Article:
Note also this is going to perform horribly compared to what you will actually experience on a VSAT link. They will put your traffic through performance enhancers that keep the TCP sessions on both sides happy so they don't think they are really being subjected to 800ms of latency.

    Seems to be working here:

    ![Screen Shot 2017-01-17 at 4.17.41 PM.png_thumb](/public/imported_attachments/1/Screen Shot 2017-01-17 at 4.17.41 PM.png_thumb)
    ![Screen Shot 2017-01-17 at 4.17.41 PM.png](/public/imported_attachments/1/Screen Shot 2017-01-17 at 4.17.41 PM.png)


  • Derelict, thank you hugely for the info. I was allowed today to order the definitive guide of pfSense which should be in my possession in the next few days. I hope the value of the book would support the development and the author.

    A brief story of the reasons to need the emulations. We have on the company roof an actual VSAT antenna that was planned to be used for our needs to emulate a vessel that has the same identical hardware. Due to the winter season, the antenna was suspended. As far as we need to imitate the speed of VSAT to the rack, I decided to use pfSense of which I have only heard that can do the job easily and supports the functionality out of the box.

    Now back to the networks. 192.168.170.1 presently the LAN interface of pfSense on the actual vessel is the VSAT connection with the defined speeds that is used for incoming and outgoing communication. While in the office and working as an IT, we need to connect to the vessels and fix ongoing issues or test/improve existing functionality. Because of the fact that we connect over the VSAT to the vessel, this is why I am trying to duplicate all the conditions just like we are connecting to a real ship. Achieving this would allow us to run some tests over a rack that is physically in the office instead of testing something in a real working environment where if the things go wrong, would affect the ship operations.

    In other words, 192.168.170.X devices need to go to the Internet through 192.168.170.1 -> 192.168.9.112  and any 192.168.9.X interface to go to 192.168.170.X device through 192.168.9.112 -> 192.168.170.X

    The reason to ask for a few IP's to have unlimited access is that sometimes to test new functionality, we need to be able to transfer large files which in a real environment can take days. In a scenario where the rack is near by us, we can copy the files and bring them on USB/HDD, however, if we allow 1-2 IP's access to 192.168.170.X to be passing through the real LAN (with no limiters) - the job is done perfectly. In a case, where you think this would confuse the situation, we can say that a communication 192.168.170.0 <–>192.168.9.112 <--> the Internet with the VSAT limit would work fine as we all will have an access to the firewall administrative interface so can temporary manipulate the box to have full LAN speed and once finished to return it to proper values.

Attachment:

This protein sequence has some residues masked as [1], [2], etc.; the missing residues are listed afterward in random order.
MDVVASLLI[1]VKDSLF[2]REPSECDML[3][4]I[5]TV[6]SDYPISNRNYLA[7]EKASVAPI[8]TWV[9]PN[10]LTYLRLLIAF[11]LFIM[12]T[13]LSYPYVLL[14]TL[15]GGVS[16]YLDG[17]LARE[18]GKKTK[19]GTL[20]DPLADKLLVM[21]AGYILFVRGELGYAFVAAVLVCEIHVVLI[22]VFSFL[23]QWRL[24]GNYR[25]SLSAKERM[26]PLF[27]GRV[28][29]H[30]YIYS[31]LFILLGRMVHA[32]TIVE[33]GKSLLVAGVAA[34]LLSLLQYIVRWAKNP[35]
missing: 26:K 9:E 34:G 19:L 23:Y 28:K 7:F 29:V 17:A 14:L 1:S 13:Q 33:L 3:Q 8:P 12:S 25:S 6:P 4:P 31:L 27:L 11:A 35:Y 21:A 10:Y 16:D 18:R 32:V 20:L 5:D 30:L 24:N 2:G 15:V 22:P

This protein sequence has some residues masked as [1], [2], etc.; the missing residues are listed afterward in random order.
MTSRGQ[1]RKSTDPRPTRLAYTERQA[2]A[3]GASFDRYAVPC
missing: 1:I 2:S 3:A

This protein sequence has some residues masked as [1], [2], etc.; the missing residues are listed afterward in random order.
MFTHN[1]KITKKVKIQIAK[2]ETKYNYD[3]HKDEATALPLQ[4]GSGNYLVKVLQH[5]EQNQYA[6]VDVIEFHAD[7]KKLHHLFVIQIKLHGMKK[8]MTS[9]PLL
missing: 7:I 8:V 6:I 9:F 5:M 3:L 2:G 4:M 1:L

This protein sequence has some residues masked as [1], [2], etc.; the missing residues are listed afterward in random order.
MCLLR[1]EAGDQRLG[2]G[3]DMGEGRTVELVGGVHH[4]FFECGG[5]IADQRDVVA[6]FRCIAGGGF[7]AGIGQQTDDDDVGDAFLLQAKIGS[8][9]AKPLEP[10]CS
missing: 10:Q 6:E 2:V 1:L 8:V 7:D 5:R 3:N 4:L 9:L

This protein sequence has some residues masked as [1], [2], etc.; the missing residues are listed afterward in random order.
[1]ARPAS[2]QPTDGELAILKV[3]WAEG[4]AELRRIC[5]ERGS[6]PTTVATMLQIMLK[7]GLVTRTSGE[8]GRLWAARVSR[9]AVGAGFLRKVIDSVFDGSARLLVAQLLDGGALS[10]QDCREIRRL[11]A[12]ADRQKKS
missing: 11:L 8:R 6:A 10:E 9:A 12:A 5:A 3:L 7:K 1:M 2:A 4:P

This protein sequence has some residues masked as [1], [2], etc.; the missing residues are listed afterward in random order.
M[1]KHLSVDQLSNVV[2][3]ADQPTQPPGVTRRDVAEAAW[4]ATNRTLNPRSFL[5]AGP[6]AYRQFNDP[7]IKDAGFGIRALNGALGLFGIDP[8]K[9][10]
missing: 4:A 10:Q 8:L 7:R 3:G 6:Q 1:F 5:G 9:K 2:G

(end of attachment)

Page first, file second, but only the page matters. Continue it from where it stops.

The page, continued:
I will try what you suggested first place tomorrow morning and inform how that goes. Once we figure it out, I am planning to write down a descriptive howto for our needs but will share it here, so that the next time somebody is looking for similar functionality/structure, knows where to find it.

    Thanks again for your superb and prompt assistance. As far as I had some dealing with BSD/Linux, the firewalls/networking were never my strongest part to be honest. Slowly I am getting there but as of now, I feel like pfSense can replace quite a few of our office ASA boxes that we use sort of for the same functionality (if less than pfSense can offer with the proper setup and knowledge).

  • LAYER 8 Netgate

    Figured it was something like that. Bypassing limiters on those WAN in rules will be pretty trivial once you know the limiters are working.

    Still going to totally suck compared to the optimized connections the VSAT provider will give you.


  • Derelict, for sure there is nothing better than the original equipment as the initial idea was to have a 1x1 copy of a vessel in the office in order to have prompt tests metrics. However we've been told that the satellite dish might be nonoperational for a while and I did not want to loose more time but start the planned work. Having an emulation of VSAT simply put would eliminate the possibility to troubleshoot the modem, ACU, and PCU but having a limited speed would at least be something compared to nothing so far. I took the challenge to start with pfSense (even after knowing about the lack of advanced networking skills) in order to start improving that and most of all - learn. As you said, once the basic principles are acknowledged, we might start thinking of other ways to use pfSense other than just have it as a simple traffic shaper, however, it is just the beginning :)